- Question:Please give me explanation about Ahmadiyah movement.
Are they right or wrong or possibly right or possibly wrong? And why?
The Ahmadiya sect was founded in Qadian, Punjab in 1889 by one Mirza Gulam Ahmad.
He claimed not only that he was a Mahdi but also a re-incarnation of Krishna and that he was the Prophet of Islam in succession to the Holy Prophet. Some say that he claimed to be the reappearance (burooz) of the Holy Prophet. On the death of Mirza Gulam in 1908 the Ahmadiya community elected Moulvi Nuru-Deen to be the khalifah. When Nuru-Deen died in 1914 the majority of the community continued to believe that Mirza Gulam was a prophet in succession to the Holy Prophet. There was a minority splinter group in Lahore which declared that Mirza Gulam was a reformer (mujaddid).
As the Ahmadiyas believe that Mirza Gulam was a prophet they cannot be accepted within the fold of Islam. The Muslims, the sunnis as well as the shiahs, universally believe that Muhammad (SAWA) was the last of the prophets of Allah (SWT) as attested by the Holy Qur’an, Chapter 33, Verse 40 where Allah says,
“Muhammad…………is the messenger of Allah and the last of the prophets”.
The expression used literally means the seal of the Prophet “khataman nabiyyin” but there can be absolutely no doubt that even in the context of a seal it has a definite finality.
There are many ahadeeth of the Holy Prophet which leave no doubt that there would be no prophet after him. He is reported as having said : “Bani Israeel had prophets who were leading them. When one died another would succeeded him. But after me there will be no prophet. I am khatiman nabiyyin.”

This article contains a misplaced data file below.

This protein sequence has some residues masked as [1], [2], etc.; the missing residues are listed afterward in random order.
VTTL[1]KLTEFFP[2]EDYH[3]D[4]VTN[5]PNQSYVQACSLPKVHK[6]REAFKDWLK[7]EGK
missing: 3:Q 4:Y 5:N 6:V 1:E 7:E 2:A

There can be no doubt that as far as the belief of the Ahmadiyas is concerned it is not only un-Islamic but contrary to the Holy Book.
Are Lahori Ahmadis kafirs even though they reject the belief that Mirza Ghulam Ahmad was a prophet?
If Lahori Ahmadis are not Muslims, please explain how this is so, since they deny neither the Khatm an-Nabiyeen nor Allah’s Tawheed.
To accept as a leader religious, a person who claimed to be a prophet in succession to the Holy Prophet (SAWA) would place one in the same category as a person who accepts his claim to be true.
The splinter group of the Lahori Ahmadiyyas cannot be distinguished from the juridical point of view from the group which accepts Mirza Gulam Ahmad’s claim to prophethood. Had they chosen another leader, and had they openly denounced Mirza Gulam Ahmad as someone who had falsely claimed prophethood, it would have been a different case. In that case they would not have called themselves Ahmadiyyas.